Support Groups and Friends

One thing over the years of having tricky asthma I have found that support groups and online groups have been invaluable to me. Brittle asthma is very uncommon and not everyone has it so not many people really understand what its like to live with day to day, not knowing how your going to be from day to day. One day you could be fine and have very few symptoms but then next day you feel awful and just getting dressed is a huge achievement!!!

This is where the support network comes into play. I have seen support groups evolve and change back from the days of the very basic Asthma UK message boards before the days of Facebook and some people from there I am still in touch with, it is sad to look bak and see how many of those members from the early days have now died as either a result of asthma or as a result of medications they needed for their asthma. But thankfully many are still around and I am still in touch with.

As time has evolved so has social networking meaning you can have connection with people all over the place. It can be very toxic but for those toxic people there is always a gem out there who you can just relate to. I used to feel ashamed I think would be the right word of being part of support groups but over time I don’t feel that way as many have been really needed. At times when no nurses or Dr’s or friends can answer my questions it is these other people who live with the same or very similar conditions can help me and relate to what I am going through. These sources have been invaluable and really kept me going. The one huge advantage I have found is that I have made connections through this blog and support groups all over the world meaning that when its the middle of the night (and it was when I started write this post) and I can’t sleep that there are others who are awake and there at the end of a message or a post.

One thing I have learnt is that you can get burnt by people who will take advantage and dupe you but they get found out. I have been able to direct a lot of people within the UK to AUKCAR and they can get the same benefits that I do when you are not able to work like you want to or need to take down time but your brain is still wanting to go 100 miles an hour.

Not everyone agrees with support groups and social media but as long as you can keep yourself safe then they can be really special to you and prove to be an invaluable source of information and support when things are rough and you can be support to others offering your advice because we can only offer advice through the hurdles we have had to get over, go around or get knocked down by.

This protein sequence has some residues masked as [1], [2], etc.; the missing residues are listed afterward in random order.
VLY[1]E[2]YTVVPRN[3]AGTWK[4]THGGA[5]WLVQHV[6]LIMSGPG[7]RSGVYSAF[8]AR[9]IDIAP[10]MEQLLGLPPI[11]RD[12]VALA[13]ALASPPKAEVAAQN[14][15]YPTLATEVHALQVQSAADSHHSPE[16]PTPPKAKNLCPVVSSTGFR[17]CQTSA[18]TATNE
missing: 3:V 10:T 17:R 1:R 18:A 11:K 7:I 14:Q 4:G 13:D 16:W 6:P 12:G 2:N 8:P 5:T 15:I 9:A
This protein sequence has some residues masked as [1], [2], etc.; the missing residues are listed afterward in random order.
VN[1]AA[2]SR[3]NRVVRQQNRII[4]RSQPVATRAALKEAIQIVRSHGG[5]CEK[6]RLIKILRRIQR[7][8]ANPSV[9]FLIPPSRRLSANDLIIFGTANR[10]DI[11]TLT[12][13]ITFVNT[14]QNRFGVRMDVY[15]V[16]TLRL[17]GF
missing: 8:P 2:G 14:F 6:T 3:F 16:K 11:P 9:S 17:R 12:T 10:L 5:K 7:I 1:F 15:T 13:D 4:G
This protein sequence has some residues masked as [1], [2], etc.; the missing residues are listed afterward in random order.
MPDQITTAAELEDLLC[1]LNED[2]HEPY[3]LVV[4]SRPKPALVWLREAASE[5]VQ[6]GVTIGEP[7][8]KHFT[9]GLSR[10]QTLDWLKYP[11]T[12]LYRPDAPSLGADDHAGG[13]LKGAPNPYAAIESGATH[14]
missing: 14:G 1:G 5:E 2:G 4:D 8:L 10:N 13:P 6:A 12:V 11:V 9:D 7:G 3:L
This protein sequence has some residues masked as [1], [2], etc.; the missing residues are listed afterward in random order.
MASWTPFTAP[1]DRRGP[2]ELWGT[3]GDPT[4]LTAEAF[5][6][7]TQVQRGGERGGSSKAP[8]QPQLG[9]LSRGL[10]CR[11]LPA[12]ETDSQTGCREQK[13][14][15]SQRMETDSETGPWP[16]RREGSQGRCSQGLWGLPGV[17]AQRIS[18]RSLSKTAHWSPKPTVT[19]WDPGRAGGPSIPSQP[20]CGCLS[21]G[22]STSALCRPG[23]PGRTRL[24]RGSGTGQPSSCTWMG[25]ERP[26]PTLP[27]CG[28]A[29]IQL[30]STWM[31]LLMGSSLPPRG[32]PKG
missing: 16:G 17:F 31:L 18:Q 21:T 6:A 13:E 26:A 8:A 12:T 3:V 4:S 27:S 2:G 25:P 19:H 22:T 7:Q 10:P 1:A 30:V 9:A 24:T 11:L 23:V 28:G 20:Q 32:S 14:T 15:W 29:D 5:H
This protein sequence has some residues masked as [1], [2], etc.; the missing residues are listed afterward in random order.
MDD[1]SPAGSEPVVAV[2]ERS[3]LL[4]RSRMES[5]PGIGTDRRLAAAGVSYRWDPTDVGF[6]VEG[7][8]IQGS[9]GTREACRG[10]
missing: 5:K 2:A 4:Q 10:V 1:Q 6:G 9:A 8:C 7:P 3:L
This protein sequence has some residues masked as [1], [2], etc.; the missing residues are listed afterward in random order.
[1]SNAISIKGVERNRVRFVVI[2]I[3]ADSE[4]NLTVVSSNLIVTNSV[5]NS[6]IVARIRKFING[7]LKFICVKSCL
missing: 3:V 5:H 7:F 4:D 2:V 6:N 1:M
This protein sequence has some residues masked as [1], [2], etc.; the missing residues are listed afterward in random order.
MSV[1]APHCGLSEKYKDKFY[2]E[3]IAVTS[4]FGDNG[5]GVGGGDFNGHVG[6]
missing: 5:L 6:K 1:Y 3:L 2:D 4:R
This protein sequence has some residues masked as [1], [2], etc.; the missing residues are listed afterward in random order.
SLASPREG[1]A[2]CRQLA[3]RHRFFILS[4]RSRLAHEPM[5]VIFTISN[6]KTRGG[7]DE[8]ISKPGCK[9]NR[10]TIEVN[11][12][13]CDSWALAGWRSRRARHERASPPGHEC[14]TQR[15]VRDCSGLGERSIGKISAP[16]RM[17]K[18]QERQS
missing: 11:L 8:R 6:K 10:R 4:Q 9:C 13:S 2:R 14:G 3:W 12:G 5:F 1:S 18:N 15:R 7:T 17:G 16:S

The Ventilator is in ICU

I briefly mentioned this in my previous post but it has preyed on my mind. During my last admission I had a bit of a rough patch where if I am honest I was terrified to the point my youngest brother came in to see me and help me sort things out. I just kept being exposed to triggers on the ward and there was a huge lack of communication until things got bad and finally action was taken.

Eventually being seen by the respiratory registrar who was a bit brutal on two counts. First trying to get an arterial blood gas and being pretty arrogant with it. The whole admission everyone has failed at getting a gas- from junior Drs, A&E Dr’s, ICU Dr’s, ICU Advanced Nurse practitioners and the ultrasound machine, no one could get a gas but this reg seemed to think she would be the one to get it and of course she failed and hit a nerve prompting her to tell me that i had to stay still otherwise she wold get stabbed with the needle….when you hit a nerve its hard to stay still and the pain was excruciating so I didnt let her try again to which I was told I was refusing treatment. After my brother showed her the care plan in which it says about the difficulty in getting an arterial blood gas she changed her tone and was totally different. I think she saw I wasn’t just being difficult despite the arms which were covered in bruises which kind of showed I was being compliant in letting them stab me numerous times.

Anyway after all this she told me my asthma was so uncontrollable and brittle that the next step if I deteriorated was to go to Intensive Care because there was ventilators there if I should go down hill that much, and that we all know asthma can be very dangerous.

This has really prayed on my mind. I think because it was so bluntly verbalised with what to me felt like no real care or compassion. It was just said like a throw away comment. I have been thinking a lot about it over the past few weeks and it does scare me. I kind of have this fear now whenever I get a bit chesty and sort of don’t do something incase it could cause an attack which in turn could land me in hospital etc etc.